Should the Government Turn Down the Airport Volume?

Noisy airplane takeoffs have reopened a debate about how the government should treat noise pollution.

NEW YORK—On bad days, Cecil­ia Cody is awake some­time between 5:30 and 6 a.m., when the roar of the first air­plane jolts her out of bed. As the day goes on, the flights can soar over her home in the Bay­side neigh­bor­hood of Queens every couple of minutes, so loud that they drown out the TV even when her win­dows are shut.

“This is noise har­ass­ment,” said Cody. “I’m re­tired, I just want to en­joy the fruits of my labor and sit out­side, or open the win­dows, and I can’t. Why should I live this way? I’m a cit­izen, I pay taxes.”

The noise prob­lem in Bay­side is rooted in a 2012 up­grade to the Fed­er­al Avi­ation Ad­min­is­tra­tion’s air-traffic-con­trol sys­tems to al­low planes to take off more ef­fi­ciently. It’s also left com­munit­ies near ma­jor air­ports des­per­ate for re­lief as roar­ing planes star­ted fly­ing lower in pre­cise pat­terns over their houses (“If someone on that plane sneezes, I could hand them a tis­sue,” Cody said).

“This is a prob­lem for our com­munity’s health,” said Rep. Grace Meng, a Demo­crat who rep­res­ents the noise-rattled Queens dis­trict. “This clearly has not been one of [the FAA’s] top pri­or­it­ies. … We’re con­stantly grasp­ing at straws.”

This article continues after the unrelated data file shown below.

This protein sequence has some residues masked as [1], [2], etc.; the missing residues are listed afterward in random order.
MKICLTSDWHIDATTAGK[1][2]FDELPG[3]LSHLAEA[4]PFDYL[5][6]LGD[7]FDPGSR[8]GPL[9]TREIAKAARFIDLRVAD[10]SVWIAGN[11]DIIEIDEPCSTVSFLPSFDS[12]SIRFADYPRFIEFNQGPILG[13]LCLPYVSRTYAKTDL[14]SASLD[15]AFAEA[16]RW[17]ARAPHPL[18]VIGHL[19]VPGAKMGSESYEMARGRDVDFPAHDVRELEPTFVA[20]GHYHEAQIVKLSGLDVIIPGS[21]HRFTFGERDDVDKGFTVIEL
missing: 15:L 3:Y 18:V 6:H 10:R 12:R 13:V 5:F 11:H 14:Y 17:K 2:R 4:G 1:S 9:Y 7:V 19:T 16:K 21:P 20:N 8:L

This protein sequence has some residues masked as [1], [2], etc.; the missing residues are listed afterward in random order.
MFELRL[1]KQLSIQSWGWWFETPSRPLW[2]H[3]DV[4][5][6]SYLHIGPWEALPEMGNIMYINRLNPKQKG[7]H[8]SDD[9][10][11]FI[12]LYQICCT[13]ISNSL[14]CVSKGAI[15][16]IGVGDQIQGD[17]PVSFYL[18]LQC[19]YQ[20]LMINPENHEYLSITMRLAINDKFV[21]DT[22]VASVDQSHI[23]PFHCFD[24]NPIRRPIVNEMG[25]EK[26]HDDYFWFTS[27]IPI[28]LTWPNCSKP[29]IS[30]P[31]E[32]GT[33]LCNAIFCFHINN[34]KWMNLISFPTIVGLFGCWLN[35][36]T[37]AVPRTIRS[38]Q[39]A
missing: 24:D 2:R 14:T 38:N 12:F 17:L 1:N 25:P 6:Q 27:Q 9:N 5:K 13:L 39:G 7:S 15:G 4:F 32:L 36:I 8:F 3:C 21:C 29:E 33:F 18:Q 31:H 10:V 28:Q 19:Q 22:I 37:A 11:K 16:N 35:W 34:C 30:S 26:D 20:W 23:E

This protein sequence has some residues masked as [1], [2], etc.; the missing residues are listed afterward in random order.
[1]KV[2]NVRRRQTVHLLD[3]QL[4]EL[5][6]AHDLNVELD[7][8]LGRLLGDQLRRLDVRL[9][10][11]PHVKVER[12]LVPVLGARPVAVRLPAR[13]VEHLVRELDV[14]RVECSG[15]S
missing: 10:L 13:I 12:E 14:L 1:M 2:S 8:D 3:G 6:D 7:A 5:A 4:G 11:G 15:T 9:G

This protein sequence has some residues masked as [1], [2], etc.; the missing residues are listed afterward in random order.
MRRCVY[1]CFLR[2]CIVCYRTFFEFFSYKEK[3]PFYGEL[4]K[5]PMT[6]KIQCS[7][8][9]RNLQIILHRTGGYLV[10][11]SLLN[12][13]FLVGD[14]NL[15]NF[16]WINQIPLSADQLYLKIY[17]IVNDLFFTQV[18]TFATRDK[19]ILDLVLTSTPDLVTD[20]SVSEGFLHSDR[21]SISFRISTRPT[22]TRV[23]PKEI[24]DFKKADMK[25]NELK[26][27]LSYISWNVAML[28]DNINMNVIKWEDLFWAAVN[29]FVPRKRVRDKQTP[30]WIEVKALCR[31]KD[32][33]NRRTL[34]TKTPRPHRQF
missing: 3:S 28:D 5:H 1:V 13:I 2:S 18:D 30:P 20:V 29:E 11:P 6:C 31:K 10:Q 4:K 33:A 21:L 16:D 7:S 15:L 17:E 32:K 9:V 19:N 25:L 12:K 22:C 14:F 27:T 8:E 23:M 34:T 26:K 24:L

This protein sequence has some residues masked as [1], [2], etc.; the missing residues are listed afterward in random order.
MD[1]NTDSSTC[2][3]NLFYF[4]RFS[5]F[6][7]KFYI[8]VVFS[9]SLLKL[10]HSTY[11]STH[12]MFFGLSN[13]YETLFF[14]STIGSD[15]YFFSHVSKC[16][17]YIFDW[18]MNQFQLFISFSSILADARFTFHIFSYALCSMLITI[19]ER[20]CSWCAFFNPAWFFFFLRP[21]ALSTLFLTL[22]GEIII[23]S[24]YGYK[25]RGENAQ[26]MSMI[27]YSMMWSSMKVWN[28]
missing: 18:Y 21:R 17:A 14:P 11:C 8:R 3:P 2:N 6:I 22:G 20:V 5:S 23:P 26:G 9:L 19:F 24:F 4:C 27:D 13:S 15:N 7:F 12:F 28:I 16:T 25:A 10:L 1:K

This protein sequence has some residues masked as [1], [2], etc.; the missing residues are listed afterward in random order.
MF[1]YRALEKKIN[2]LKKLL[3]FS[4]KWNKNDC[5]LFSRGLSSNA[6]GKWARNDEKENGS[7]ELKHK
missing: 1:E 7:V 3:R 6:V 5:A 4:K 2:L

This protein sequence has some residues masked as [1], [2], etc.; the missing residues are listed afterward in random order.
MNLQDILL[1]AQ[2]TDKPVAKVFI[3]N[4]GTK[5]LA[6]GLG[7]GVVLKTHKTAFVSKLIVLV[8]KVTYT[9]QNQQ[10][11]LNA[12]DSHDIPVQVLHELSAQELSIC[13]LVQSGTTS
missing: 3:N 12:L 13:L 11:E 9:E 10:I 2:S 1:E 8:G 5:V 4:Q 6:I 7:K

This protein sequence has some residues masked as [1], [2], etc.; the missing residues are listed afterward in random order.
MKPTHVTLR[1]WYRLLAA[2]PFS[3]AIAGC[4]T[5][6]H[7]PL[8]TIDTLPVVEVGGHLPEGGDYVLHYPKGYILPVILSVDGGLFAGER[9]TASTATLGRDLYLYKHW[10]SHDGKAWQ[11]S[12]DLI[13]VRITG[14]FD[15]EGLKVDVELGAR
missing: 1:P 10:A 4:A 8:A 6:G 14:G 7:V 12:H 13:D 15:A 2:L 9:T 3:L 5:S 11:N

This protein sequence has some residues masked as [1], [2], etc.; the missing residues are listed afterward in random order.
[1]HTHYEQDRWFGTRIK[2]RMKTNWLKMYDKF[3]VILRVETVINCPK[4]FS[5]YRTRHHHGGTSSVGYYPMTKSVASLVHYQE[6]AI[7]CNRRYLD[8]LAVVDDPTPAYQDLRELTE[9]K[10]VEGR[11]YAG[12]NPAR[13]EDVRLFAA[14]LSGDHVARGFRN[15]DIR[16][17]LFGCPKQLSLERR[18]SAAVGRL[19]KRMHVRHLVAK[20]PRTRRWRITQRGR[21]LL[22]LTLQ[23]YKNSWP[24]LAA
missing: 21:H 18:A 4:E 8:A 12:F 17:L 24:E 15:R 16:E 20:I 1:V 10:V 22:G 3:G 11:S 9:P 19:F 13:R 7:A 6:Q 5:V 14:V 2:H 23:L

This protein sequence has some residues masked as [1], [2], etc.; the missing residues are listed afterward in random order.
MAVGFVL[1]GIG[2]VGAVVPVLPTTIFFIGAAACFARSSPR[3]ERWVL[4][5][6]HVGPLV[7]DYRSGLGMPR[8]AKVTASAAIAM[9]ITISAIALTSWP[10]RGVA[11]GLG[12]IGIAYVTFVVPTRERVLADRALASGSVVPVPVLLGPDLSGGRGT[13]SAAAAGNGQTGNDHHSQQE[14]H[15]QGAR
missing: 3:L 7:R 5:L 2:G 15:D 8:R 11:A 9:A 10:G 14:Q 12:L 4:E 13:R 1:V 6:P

Meng’s latest solu­tion, which now has Sen­ate back­ing, would put the En­vir­on­ment­al Pro­tec­tion Agency in charge by re­open­ing an of­fice of noise abate­ment. The move is meant to put more pres­sure on the FAA, but also could al­low the gov­ern­ment to re­think how it handles noise. Rather than view­ing it as an un­for­tu­nate byproduct of ad­van­cing tech­no­logy and urb­an­iz­a­tion, could noise be con­trolled as a health threat like smog or filthy wa­ter?

Bey­ond the ob­vi­ous con­sequences of hear­ing loss and stress, ex­cess noise—es­tim­ated to af­fect 104 mil­lion Amer­ic­ans—has been linked to hy­per­ten­sion, heart dis­ease, and de­vel­op­ment­al prob­lems. EPA was giv­en over­sight over noise pol­lu­tion in 1972, but fund­ing was cut less than a dec­ade later, leav­ing the gov­ern­ment without a uni­fied agenda.

Air­plane noise, for in­stance, is the pur­view of the FAA; in 1981, the agency set a noise lim­it and promp­ted air­line man­u­fac­tur­ers to pro­duce quieter tech­no­logy. But the 65 DNL decibel lim­it (a 24-hour meas­ure of sound that gives more weight to noise in the early morn­ing and night) hasn’t been lowered since then, al­though it was re­af­firmed in the early 1990s.

The Next Gen­er­a­tion Air Trans­port­a­tion Sys­tem up­grade—a trans­ition from radar nav­ig­a­tion to a satel­lite sys­tem—has raised new ques­tions. Noise near air­ports has al­ways been an is­sue (on a 2003 epis­ode of The Simpsons, noisy air­plane routes over Spring­field promp­ted Krusty the Clown’s run for Con­gress), but Nex­t­Gen im­ple­ment­a­tion has been fol­lowed by a spike in noise com­plaints from com­munit­ies such as Pa­lo Alto, Min­neapol­is, and Phoenix. The de­bate has also hit home in and around Wash­ing­ton, with Re­agan Wash­ing­ton Na­tion­al Air­port the fo­cus of an on­go­ing battle over noise and long-haul flights.